Friday, 25 September 2015

Fracking and water: what`s the connection ?

Fracking is the process of breaking up underground rock using millions of gallons of water under extremely high pressure. Mel Kelly and Ian Crane discuss the issue in Scotland, beginning about 22 minutes into the video.


The `back door` privatisation of Scotland`s water has been slyly pushed through a bit at a time and all mainstream parties are implicated.

"Aside from the Conservatives no political party has openly declared itself in favour of the full privatisation of Scotland’s water industry. In fact the major parties said little in relation to water in their manifestos for the last Scottish election in 2003. Yet the two coalition parties in the Scottish Executive, Labour and the Liberal Democrats, introduced the Water Services (Scotland) Act in 2004 without signalling their intention to do so during the election. When one considers that this legislation effectively transferred power over the budgetary process to the WIC it is perhaps surprising that this was not put to the electorate during the previous years Scottish Election."

"Despite the volume of recent water legislation in Scotland the pressure for more changes to the governance structures of Scottish Water continues. "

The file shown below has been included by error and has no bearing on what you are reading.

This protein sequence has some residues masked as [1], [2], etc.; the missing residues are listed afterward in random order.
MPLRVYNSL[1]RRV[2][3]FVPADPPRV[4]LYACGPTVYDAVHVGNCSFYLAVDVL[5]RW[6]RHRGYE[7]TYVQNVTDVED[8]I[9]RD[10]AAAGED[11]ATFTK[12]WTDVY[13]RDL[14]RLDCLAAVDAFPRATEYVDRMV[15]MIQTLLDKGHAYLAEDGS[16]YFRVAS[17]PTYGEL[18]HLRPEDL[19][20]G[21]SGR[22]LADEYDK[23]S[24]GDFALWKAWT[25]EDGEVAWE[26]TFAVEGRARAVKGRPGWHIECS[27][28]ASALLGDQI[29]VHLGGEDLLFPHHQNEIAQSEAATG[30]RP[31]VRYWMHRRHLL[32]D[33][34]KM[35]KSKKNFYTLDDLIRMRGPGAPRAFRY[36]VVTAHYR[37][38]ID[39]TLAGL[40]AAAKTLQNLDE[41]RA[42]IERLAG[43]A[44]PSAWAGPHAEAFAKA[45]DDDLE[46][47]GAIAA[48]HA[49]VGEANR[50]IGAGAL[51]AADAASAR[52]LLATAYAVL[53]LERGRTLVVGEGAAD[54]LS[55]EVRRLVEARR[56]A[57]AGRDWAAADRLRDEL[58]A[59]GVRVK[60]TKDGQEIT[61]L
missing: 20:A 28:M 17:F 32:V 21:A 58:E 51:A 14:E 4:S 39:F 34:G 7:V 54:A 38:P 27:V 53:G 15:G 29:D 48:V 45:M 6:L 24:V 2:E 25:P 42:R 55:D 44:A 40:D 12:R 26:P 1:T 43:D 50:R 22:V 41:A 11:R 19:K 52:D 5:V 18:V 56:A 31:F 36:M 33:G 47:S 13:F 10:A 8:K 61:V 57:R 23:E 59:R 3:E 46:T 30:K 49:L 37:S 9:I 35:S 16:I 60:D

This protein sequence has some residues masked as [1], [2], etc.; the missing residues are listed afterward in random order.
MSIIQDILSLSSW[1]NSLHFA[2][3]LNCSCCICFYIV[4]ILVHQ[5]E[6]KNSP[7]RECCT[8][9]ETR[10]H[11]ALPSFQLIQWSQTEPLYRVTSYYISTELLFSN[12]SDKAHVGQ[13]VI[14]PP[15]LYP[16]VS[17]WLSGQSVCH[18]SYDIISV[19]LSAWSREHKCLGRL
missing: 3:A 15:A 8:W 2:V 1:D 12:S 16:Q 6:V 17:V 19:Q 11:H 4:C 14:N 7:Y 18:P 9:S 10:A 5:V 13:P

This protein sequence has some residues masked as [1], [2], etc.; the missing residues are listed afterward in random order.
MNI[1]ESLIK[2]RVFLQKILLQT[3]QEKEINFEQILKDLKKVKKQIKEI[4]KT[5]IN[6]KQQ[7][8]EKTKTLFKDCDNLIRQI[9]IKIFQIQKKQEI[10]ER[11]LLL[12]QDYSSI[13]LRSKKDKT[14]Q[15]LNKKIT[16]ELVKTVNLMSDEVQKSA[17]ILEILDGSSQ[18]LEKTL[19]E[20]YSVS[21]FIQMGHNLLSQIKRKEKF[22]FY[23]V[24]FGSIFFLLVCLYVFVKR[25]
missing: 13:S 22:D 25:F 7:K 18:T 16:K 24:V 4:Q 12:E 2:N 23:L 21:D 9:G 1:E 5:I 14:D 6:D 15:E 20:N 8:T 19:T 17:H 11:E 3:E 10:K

Mel Kelly accuses Nicola Sturgeon of doing a deal with David Cameron to open up Scottish Water to UK wide marketisation during the last weeks in the run up to the Scottish referendum. Some devolved powers had to be handed back to Westminster to allow a change in the law. What does this say about the First Minister`s true stance on the Scottish independence issue?

As for fracking:

"Since the moratorium was called, the Scottish Government has refused to address a series of concerns from MSPs over what the moratorium means in practice. It remains unclear whether test drilling for fracking is covered, with chemical giant Ineos keen to push ahead with plans to explore shale gas reserves in the Grangemouth area. John Wilson, the independent MSP who has seen his own questions ignored for months, said this week that ministers' refusal to answer questions was simply unacceptable`."

"The SNP has also been criticised from within its own ranks for omitting underground coal gasification, a separate process that sees coal seams set alight underground and gas extracted, from its moratorium. A grassroots SNP members' group was set up this week and is aiming to persuade the leadership to take a tougher stance."

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